Climbing Kilimanjaro – The Experience of Making it Happen

I think the most surprising part about climbing Kilimanjaro is not that I managed to reach the summit – which I did, and have photographic proof! – but that I even attempted it in the first place.

To put it simply, I am lazy. For someone who seems to have a love of throwing herself off cliffs and out of planes, for crashing kayaks and falling down waterfalls, and for chasing dreams, I am really one of the laziest people I know. I have been known to take an elevator one floor up on occasion. Or always. I nearly passed out at one point trying to find the gorillas in Uganda after stuffing my face full of chocolate and then trying to walk up a modest hill. Yet I manage to get through these things because they require at most an hour or two of physical exertion.

Kilimanjaro is different. While most of it is not technical in any sense in the way that traditional mountains are, it is endless trekking. And I do mean endless, in the suck the will to live out of you kind of way.

Even my sister, who is amazingly fit and loves to run ultra marathons, found Kilimanjaro a new kind of tedious. The first few days are okay. They warm you up for what is to come. As you climb higher and higher and the air gets thinner and thinner it begins to feel more like you're swimming than walking. Coupled with the fact that the higher you get, the more impossible the terrain becomes with scree and loose rock mitigating any attempts you make to get higher.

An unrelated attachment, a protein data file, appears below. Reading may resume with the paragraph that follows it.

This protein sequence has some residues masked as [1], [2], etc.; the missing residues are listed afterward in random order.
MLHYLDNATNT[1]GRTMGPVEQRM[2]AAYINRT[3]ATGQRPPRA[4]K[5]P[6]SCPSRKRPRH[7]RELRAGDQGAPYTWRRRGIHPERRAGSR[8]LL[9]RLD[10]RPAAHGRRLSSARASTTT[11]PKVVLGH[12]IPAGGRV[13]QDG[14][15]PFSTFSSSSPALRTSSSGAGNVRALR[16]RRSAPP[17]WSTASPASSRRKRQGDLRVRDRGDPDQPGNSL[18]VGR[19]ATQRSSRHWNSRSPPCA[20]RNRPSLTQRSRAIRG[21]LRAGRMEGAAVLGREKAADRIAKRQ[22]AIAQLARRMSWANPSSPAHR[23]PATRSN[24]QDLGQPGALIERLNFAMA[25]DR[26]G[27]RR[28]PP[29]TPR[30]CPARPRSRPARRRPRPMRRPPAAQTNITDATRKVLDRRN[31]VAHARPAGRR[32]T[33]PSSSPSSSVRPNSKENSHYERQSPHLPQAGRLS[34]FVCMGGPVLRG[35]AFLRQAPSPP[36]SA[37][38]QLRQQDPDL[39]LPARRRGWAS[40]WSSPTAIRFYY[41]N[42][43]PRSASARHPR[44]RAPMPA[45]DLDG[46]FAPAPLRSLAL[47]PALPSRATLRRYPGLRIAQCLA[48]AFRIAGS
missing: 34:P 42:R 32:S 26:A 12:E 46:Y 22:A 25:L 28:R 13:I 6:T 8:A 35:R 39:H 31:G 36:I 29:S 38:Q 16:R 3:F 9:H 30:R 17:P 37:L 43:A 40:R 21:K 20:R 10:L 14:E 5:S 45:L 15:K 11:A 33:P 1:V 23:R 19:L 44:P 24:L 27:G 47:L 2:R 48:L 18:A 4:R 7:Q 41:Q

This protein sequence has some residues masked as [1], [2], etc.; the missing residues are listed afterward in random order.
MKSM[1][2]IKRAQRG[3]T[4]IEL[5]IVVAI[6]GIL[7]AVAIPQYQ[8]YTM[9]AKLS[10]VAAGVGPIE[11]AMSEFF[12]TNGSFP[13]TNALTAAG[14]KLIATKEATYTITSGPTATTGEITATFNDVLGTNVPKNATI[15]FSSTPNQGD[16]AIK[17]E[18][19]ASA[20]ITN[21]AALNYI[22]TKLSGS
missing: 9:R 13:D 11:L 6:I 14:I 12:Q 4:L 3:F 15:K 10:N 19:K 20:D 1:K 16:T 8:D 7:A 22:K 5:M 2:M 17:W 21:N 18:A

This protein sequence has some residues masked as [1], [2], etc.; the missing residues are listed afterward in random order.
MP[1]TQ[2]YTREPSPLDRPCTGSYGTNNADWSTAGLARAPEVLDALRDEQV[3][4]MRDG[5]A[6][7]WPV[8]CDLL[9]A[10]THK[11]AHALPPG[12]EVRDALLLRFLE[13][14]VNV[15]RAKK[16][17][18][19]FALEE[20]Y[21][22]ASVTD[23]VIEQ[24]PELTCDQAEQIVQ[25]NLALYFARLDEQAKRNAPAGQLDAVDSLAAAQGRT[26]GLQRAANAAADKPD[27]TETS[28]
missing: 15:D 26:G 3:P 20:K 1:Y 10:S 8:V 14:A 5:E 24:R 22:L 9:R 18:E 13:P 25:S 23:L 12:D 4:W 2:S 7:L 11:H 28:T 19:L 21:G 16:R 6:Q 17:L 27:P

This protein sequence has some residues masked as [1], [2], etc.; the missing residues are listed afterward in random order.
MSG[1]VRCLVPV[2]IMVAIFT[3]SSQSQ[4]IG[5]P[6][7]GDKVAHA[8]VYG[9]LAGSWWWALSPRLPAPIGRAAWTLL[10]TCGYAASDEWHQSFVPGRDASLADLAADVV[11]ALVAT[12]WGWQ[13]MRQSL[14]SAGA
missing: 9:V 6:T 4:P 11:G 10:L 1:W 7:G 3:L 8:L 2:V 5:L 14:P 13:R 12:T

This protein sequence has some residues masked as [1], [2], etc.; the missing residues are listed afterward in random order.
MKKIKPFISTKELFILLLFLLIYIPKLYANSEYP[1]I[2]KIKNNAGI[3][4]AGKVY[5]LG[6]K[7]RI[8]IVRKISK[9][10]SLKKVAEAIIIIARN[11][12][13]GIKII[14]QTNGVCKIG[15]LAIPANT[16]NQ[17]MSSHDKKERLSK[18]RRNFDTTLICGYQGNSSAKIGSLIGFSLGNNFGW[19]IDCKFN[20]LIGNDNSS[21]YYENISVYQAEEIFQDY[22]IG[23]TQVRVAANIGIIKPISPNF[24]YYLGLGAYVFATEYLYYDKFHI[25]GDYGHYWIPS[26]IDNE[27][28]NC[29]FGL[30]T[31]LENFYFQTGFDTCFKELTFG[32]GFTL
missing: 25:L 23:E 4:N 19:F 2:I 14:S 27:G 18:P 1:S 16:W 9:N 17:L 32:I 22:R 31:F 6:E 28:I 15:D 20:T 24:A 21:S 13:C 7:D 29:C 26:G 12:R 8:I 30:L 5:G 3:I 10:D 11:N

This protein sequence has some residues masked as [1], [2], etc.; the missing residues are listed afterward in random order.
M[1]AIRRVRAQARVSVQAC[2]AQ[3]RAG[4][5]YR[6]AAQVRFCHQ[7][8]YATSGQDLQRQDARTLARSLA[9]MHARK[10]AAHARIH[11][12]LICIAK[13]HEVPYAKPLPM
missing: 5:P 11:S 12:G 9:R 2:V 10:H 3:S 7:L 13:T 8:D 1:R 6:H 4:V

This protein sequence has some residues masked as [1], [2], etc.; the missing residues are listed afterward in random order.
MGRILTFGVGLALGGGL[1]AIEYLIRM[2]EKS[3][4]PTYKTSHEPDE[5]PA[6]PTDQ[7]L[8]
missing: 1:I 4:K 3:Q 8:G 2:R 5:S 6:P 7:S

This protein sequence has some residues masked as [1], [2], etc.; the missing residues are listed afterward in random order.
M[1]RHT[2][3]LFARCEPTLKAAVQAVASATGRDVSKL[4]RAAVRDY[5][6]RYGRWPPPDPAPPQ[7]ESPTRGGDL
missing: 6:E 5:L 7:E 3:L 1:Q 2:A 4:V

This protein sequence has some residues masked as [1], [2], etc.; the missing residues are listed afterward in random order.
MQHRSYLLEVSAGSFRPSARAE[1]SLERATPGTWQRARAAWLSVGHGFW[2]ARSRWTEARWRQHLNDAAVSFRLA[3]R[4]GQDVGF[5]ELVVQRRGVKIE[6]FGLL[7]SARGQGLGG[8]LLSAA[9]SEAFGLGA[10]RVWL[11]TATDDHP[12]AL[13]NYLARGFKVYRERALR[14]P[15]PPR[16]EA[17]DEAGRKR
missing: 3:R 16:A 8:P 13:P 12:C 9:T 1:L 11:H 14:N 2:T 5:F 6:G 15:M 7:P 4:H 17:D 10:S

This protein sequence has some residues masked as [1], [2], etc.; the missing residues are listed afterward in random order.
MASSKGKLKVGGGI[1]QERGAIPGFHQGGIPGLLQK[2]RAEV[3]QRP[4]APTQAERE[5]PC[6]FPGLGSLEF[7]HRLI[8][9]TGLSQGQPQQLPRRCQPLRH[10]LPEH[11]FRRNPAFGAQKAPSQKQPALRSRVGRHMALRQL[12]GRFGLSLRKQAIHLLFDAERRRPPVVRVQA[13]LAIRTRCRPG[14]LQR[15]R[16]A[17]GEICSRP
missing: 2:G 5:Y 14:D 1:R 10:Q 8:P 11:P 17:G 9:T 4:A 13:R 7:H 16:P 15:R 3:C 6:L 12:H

Climbing Kilimanjaro means you traverse through five different ecosystems in just as many days. Just as you've conquered the rainforest, you’re in an alpine desert. Just as you're learning how to navigate that, you blink and it’s arctic snowcap.

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What You Need to Know Before Climbing Kilimanjaro

Second only to Antarctica, climbing Mount Kilimanjaro ate up a big chunk of my overall trip budget. At around $2,000+ USD for a seven-day climb, another $300 for gratuities and a further $100 for the Tanzanian visa, it’s not a cheap trip by any means.

When you compare your $300+ daily spending with what you actually get in return – squat potties, tents, and endless (and I do mean endless) walking – it’s hard to justify throwing away such a large chunk of money without having a good reason to back it up.

Did I have that good reason? No. I climbed a mountain simply to say I had climbed a mountain. I’m that person. But I did persevere and make it back to tell you all the need to know about this climb, so there is some sort of minor accomplishment in that at least.

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